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The Poet’s Book: an interview with Lavinia Singer and Anna Robinson

We interviewed Anna Robinson and Lavinia Singer about their new Poetry School course, The Poet’s Book.

Hi Anna! Hi Lavinia! How are you? And what are you both up to?

Anna: I am well thanks! I teach writing to students at UEL, at Barking library and to prisoners by distance learning, so I have been working a lot lately, and in my spare time I have been making handmade books and am working on my third collection, Webber Street, which is set in my block of flats.

Lavinia: I am very excited to hear about the new collection, Anna! I work at Enitharmon Press, the publisher of Anna’s work, and so will be looking forward to reading it when it’s ready. Aside from that, the next issue of the magazine I co-edit, Oxford Poetry, is forthcoming, and since October I’ve started research for a practice-based PhD exploring the interrelation of poetry and visual art, focusing on W. S. Graham and the St. Ives artists.

Your upcoming course with us is called ‘The Poet’s Book?’ What does it involve?

Anna: Participants will work on a sequence using methods that visual artists tend to use – collecting things, observations and making notes. That book will also contain the poems – as well as notes and images and wind up as a hand made book – we will make the books in the final session.

Lavinia: Yes, the course is about recording a particular kind of creative process, and will lead to making a coherent, mixed media book-object unique to each poet.

There’s going to be an exhibition of students’ notebooks at the end – can you tell us a bit about that?

Anna: The 15 or so books will be displayed either at Waterloo Library or (if the council has their way and it is closed by then) at another venue in Lower Marsh.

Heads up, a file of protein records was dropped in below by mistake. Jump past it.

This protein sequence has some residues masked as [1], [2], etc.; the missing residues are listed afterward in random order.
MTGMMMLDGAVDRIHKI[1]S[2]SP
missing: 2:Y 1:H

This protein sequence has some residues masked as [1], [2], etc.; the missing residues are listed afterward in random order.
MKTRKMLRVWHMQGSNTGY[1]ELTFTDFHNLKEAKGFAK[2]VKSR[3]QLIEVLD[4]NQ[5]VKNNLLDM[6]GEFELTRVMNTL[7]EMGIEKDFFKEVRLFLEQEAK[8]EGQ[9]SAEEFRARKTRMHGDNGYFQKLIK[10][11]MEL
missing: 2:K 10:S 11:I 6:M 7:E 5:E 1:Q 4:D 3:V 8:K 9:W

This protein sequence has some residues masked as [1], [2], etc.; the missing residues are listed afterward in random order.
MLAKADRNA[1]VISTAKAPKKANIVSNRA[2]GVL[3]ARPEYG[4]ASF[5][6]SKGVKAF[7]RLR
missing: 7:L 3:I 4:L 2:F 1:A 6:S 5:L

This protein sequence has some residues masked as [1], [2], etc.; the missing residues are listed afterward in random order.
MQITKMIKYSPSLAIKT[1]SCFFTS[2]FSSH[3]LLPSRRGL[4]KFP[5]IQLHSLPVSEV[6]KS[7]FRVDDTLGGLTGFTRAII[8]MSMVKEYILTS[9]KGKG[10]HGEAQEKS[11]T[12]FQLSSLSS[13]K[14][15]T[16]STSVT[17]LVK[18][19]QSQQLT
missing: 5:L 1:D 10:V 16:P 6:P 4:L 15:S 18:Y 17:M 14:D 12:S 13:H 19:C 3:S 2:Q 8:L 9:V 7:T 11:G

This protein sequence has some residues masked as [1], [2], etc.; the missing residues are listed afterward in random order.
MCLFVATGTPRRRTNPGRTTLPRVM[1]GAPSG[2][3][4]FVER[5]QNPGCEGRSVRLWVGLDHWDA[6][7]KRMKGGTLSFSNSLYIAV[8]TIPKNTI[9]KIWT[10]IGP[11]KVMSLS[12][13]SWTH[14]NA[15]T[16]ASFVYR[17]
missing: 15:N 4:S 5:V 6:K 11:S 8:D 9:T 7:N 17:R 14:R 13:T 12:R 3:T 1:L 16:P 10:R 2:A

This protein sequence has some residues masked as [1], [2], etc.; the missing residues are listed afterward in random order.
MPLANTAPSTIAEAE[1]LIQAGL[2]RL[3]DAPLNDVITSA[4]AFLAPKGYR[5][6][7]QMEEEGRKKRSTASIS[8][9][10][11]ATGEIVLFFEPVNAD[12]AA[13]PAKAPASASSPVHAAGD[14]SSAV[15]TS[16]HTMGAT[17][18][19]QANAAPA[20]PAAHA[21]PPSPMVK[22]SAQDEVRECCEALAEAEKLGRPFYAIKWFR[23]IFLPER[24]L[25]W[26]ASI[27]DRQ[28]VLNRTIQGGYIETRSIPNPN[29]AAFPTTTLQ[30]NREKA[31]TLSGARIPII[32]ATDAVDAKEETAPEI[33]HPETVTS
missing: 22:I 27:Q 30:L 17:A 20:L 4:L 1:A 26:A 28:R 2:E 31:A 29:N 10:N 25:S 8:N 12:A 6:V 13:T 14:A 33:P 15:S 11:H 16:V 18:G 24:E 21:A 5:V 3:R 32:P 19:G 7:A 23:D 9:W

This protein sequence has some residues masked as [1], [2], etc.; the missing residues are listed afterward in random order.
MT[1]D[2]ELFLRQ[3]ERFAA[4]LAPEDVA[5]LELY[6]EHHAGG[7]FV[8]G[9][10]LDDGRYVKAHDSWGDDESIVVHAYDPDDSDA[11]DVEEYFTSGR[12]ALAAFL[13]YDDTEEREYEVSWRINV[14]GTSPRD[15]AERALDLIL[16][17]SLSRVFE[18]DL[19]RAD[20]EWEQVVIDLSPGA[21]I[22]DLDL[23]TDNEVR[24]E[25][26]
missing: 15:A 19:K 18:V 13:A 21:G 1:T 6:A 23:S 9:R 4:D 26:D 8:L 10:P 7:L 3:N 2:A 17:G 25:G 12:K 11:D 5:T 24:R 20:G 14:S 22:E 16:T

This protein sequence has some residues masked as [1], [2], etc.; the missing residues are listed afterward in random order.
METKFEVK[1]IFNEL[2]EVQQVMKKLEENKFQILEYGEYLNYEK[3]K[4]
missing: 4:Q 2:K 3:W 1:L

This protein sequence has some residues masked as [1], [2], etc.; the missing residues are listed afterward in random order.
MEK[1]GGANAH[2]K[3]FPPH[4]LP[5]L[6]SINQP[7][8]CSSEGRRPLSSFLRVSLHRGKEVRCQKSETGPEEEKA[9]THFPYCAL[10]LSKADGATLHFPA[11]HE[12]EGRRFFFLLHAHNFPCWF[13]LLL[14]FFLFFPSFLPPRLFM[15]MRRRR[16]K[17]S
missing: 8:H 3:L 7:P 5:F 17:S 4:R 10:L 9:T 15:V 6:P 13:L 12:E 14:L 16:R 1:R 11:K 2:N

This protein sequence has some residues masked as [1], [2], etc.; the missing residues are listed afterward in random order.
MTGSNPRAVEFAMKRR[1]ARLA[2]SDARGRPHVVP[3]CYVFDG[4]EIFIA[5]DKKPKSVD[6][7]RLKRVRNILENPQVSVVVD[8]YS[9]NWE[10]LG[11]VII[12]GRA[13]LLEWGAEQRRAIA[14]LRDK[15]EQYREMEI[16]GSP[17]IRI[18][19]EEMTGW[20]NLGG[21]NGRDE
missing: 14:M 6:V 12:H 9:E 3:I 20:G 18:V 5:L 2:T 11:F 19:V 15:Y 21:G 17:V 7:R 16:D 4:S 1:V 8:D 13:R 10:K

Were you inspired by any particular artists’ notebooks? And do you keep notebooks yourselves?

Lavinia: I find artists’ notebooks fascinating, especially when they incorporate not only text and illustration, but also ephemera such as botanical specimens, locks of hair, souvenirs and general debris… There’s an intimacy, spying on the development of an idea, and the pleasure of mixed up textures. I love the mysterious workings of Leonardo Da Vinci, William Blake or Mervyn Peake’s marriage of word and image, the scrapbook feel of Hannah Höch or Gerhard Richter’s, or where artists like Cy Twombly and Nancy Spero’s finished work retains traces of process. As for my own habits, I felt so liberated when I allowed myself to actually use the beautiful notebooks I’d been hoarding over the years, scared of ruining them, and now keep many for different purposes and projects.

Anna: I have largely been inspired more by art student’s notebooks than any famous artists. It might be that the discipline is more part of the academic process for art than something most artists systematically do. It is something I did whilst working on my second collection Into the Woods because I got to a point of being lost and needed to de and re-construct my journey and I found using that kind of method useful. I made an artist’s book, as well, of that part of my journey. You could say the course is making an artist’s notebook and turning it into an artist’s book.

Lavinia, when you were our 10th digital poet-in-residence, you wrote a quite lovely blog post called ‘A Bibliophile’s Manifesto’: what is it about the physical book that makes it so special?

Lavinia: (Thank you for those nice words!) Something that wears its history on its skin, exposing how it has been made and able to soak up its new surroundings, becoming personal to its owner – I find that very special indeed. A physical book is also sensorially satisfying to hold in one’s hands – even more so when one’s made it oneself!

Anna: Books are spaces of special interest and until we experience story, as babies, from a totally digital source, the physical book will be how we relax reading. The physicality of reading – how the book feels and smells is part of how it feels to read it. The fact that the appearance of the text is imposed on the reader is another aspect of what makes it different.